HUD Rent Increases

Shannon Brown, 29, walks with her four-year-old daughter, Sai-Mya, in Charleston, S.C. on May 17, 2018. Brown lives in public housing and could face a steep increase under a HUD proposal that would raise rents for millions of low-income individuals and families. AP Photo/Juliet Linderman

Housing Secretary Ben Carson says his latest proposal to raise rents would mean a path toward self-sufficiency for more than 4 million low-income households across the United States by pushing more people to find work. For Ebony Morris and her four small children, it could mean homelessness.

Morris lives in Charleston, where most households receiving federal housing assistance would see their rent go up an average 26 percent, according to an analysis done by Center on Budget and Policy Priorities and provided exclusively to The Associated Press. But her increase would be nearly double that.

Overall, the analysis shows that in the nation's 100 largest metropolitan areas, low-income tenants — many of whom have jobs — would have to pay roughly 20 percent more each year for rent under the plan. That rent increase is about six times greater than the growth in average hourly earnings, putting the poorest workers at an increased risk of homelessness because wages simply haven't kept pace with housing expenses.

"I saw public housing as an option to get on my feet, to pay 30 percent of my income and get myself out of debt and eventually become a homeowner," said Morris, whose monthly rent would jump from $403 to $600. "But this would put us in a homeless state."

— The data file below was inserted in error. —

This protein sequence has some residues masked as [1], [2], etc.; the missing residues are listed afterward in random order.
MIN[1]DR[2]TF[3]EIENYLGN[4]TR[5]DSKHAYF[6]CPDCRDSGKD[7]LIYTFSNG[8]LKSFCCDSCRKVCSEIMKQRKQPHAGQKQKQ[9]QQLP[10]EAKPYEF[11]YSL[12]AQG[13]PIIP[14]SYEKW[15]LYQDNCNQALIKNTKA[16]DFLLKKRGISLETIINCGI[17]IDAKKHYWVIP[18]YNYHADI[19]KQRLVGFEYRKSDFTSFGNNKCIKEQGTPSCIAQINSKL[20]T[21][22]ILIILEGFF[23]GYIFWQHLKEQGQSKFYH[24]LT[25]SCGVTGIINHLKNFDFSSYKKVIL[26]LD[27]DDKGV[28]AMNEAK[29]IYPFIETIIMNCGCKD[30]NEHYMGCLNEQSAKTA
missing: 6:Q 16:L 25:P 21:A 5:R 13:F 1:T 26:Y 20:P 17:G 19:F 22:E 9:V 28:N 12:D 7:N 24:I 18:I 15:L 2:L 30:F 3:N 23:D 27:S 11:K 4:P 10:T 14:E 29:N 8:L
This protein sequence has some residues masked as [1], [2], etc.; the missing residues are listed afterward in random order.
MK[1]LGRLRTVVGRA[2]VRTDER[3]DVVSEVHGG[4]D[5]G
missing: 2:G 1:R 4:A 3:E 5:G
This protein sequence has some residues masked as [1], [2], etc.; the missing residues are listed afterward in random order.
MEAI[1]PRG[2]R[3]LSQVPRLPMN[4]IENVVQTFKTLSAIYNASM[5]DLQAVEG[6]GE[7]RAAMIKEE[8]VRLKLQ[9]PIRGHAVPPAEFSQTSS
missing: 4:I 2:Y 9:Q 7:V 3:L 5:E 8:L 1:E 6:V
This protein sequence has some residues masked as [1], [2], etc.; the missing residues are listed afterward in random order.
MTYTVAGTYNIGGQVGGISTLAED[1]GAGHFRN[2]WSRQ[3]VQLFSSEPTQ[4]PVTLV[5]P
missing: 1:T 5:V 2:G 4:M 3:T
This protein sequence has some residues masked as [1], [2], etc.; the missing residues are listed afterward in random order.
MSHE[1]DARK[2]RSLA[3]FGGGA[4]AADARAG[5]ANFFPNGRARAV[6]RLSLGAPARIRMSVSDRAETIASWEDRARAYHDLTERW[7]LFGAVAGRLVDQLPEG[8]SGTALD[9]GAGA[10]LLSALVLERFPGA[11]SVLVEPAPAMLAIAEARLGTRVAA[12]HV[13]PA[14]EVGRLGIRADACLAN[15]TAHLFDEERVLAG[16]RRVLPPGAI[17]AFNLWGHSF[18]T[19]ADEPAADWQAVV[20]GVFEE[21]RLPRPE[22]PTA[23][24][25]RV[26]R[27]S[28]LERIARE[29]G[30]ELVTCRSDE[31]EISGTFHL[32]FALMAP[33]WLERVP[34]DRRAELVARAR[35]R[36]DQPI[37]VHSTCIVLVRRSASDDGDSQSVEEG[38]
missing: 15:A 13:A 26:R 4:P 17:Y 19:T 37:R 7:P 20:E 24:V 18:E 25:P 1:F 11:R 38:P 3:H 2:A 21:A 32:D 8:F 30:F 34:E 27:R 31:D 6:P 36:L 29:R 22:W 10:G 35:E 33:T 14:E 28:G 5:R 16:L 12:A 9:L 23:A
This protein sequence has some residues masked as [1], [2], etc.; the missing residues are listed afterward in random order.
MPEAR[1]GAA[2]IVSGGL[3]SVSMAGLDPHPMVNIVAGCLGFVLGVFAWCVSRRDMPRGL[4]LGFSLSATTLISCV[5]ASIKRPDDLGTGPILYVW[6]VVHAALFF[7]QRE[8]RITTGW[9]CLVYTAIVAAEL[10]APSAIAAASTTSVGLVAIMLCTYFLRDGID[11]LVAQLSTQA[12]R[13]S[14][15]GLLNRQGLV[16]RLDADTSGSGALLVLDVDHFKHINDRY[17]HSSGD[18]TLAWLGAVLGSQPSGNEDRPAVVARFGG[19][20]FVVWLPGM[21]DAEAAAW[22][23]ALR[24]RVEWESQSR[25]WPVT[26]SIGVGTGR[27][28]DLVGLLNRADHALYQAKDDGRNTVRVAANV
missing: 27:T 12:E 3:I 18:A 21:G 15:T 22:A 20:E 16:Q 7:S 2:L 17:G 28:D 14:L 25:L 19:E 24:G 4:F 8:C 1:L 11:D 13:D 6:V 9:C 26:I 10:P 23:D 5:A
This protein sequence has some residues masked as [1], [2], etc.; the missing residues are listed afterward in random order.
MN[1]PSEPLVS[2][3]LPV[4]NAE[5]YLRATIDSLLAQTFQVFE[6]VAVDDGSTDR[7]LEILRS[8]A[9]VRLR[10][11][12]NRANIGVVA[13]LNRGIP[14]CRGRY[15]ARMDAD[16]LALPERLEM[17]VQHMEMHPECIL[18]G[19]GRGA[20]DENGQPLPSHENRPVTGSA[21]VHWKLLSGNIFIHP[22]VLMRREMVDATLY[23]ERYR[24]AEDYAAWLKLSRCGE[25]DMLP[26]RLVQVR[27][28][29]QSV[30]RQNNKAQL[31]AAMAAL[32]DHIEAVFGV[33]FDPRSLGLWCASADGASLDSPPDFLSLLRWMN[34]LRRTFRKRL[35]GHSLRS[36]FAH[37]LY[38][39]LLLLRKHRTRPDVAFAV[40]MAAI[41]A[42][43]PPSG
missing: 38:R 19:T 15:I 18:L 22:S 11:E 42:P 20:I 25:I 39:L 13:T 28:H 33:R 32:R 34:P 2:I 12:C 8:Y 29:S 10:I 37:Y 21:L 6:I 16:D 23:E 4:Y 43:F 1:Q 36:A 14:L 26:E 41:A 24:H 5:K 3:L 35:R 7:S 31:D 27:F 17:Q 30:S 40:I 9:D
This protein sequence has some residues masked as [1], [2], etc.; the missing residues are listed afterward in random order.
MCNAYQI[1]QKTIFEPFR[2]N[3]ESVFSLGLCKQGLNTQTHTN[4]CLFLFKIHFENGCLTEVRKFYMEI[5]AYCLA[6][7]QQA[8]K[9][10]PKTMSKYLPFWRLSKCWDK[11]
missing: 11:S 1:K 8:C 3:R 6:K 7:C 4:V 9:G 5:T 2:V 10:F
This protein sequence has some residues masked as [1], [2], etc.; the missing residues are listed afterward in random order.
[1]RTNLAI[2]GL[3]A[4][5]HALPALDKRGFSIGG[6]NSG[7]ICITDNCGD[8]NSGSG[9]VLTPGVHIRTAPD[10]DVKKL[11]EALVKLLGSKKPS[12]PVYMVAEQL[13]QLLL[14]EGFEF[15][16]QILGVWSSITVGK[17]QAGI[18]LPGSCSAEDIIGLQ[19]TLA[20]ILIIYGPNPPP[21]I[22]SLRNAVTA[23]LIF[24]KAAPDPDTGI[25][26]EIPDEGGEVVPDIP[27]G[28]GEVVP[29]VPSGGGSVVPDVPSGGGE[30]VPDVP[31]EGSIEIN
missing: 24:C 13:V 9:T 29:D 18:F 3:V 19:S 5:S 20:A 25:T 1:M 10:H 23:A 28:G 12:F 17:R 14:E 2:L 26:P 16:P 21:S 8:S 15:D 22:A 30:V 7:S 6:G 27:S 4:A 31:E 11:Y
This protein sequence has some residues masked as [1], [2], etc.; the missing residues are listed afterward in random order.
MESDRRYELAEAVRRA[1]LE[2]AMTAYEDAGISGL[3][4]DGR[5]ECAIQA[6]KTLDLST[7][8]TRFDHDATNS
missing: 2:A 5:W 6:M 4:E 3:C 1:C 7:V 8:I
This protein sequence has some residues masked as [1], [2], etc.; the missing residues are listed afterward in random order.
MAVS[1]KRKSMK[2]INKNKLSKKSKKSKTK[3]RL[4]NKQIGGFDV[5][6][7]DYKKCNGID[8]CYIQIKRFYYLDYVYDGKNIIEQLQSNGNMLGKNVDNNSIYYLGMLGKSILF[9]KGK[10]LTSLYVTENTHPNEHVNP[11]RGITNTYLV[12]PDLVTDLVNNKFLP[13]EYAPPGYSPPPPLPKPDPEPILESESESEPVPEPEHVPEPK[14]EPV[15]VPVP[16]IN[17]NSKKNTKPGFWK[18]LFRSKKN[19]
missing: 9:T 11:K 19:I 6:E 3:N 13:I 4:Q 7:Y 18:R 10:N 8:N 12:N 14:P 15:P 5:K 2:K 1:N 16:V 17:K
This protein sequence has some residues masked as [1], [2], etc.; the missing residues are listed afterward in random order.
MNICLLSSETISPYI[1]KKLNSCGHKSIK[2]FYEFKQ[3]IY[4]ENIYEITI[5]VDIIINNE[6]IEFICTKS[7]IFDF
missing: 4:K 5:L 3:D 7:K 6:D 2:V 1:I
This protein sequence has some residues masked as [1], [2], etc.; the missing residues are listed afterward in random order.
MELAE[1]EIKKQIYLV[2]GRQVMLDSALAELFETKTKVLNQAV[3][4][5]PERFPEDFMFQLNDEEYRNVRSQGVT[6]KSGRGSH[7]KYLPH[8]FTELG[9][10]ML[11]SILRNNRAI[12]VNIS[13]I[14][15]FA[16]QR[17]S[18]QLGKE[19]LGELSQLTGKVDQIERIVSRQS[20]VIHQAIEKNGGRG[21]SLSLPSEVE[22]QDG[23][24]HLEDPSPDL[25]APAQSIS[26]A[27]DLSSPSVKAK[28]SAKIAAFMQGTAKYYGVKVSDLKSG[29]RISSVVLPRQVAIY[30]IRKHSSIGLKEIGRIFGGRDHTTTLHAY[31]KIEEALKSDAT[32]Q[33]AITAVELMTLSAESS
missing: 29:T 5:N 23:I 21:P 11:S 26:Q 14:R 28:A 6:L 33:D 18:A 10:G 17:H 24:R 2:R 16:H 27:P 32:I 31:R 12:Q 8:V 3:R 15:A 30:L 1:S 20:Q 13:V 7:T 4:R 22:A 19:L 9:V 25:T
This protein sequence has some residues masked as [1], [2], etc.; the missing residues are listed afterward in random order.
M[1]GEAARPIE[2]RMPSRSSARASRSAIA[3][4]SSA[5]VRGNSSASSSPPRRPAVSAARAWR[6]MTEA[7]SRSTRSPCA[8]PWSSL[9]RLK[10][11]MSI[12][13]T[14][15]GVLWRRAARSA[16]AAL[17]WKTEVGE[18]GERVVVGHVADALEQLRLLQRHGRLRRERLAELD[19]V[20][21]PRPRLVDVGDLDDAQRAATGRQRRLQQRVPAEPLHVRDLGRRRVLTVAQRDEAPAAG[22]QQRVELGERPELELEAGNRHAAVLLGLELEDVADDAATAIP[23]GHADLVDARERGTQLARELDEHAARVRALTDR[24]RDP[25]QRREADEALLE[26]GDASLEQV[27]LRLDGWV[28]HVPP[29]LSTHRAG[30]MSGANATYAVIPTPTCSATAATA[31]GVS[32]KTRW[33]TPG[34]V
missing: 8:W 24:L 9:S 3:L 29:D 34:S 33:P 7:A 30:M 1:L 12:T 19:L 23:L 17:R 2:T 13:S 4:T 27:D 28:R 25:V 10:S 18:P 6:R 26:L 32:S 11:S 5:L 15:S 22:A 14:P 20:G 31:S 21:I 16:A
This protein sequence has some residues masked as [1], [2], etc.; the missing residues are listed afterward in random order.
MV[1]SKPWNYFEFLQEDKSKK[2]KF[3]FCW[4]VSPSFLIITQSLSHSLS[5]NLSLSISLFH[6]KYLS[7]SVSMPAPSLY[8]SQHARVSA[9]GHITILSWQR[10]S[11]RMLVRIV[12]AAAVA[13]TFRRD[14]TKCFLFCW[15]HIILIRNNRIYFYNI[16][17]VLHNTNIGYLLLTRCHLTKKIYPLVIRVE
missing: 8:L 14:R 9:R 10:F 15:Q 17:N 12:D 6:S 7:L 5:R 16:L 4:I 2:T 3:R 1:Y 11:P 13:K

The proposal, which needs congressional approval, is the latest attempt by the Trump administration to scale back the social safety net, under the belief that charging more for rent will prompt those receiving federal assistance to enter the workforce and earn more income. "It's our attempt to give poor people a way out of poverty," Carson said in a recent interview with Fox News.

The analysis shows that families would be disproportionately impacted. Of the 8.3 million people affected by the proposal, more than 3 million are children.

That stands in stark contrast to Carson's focus on children and education, which is woven into his memoirs and embedded in the very foundation of his namesake reading rooms tucked into low-income elementary schools across the country. It also runs contrary to research, housing experts say.

"There is no evidence that rent increases work," said Will Fischer, a senior policy analyst at the policy center, which advocates for the poor. "For most of these rent increases, I don't think there's even a plausible theory for why they would encourage work."

One rainy spring morning Morris tried to wrangle her rowdy children into a minivan as the youngest chased each other in a circle in the yard, a small patch of grass in front of the low-slung red brick apartment she rents. She'd taken a rare day off work so she could attend a school orientation.

Morris moved to Charleston three years ago from Summerville to go to school. She's since earned her associate's degree in health science. She's a full-time pediatric assistant, sometimes working 50 hours a week just to get by. Her children, ages 3, 4, 7 and 10, would be hit hardest by the rent increase, she said.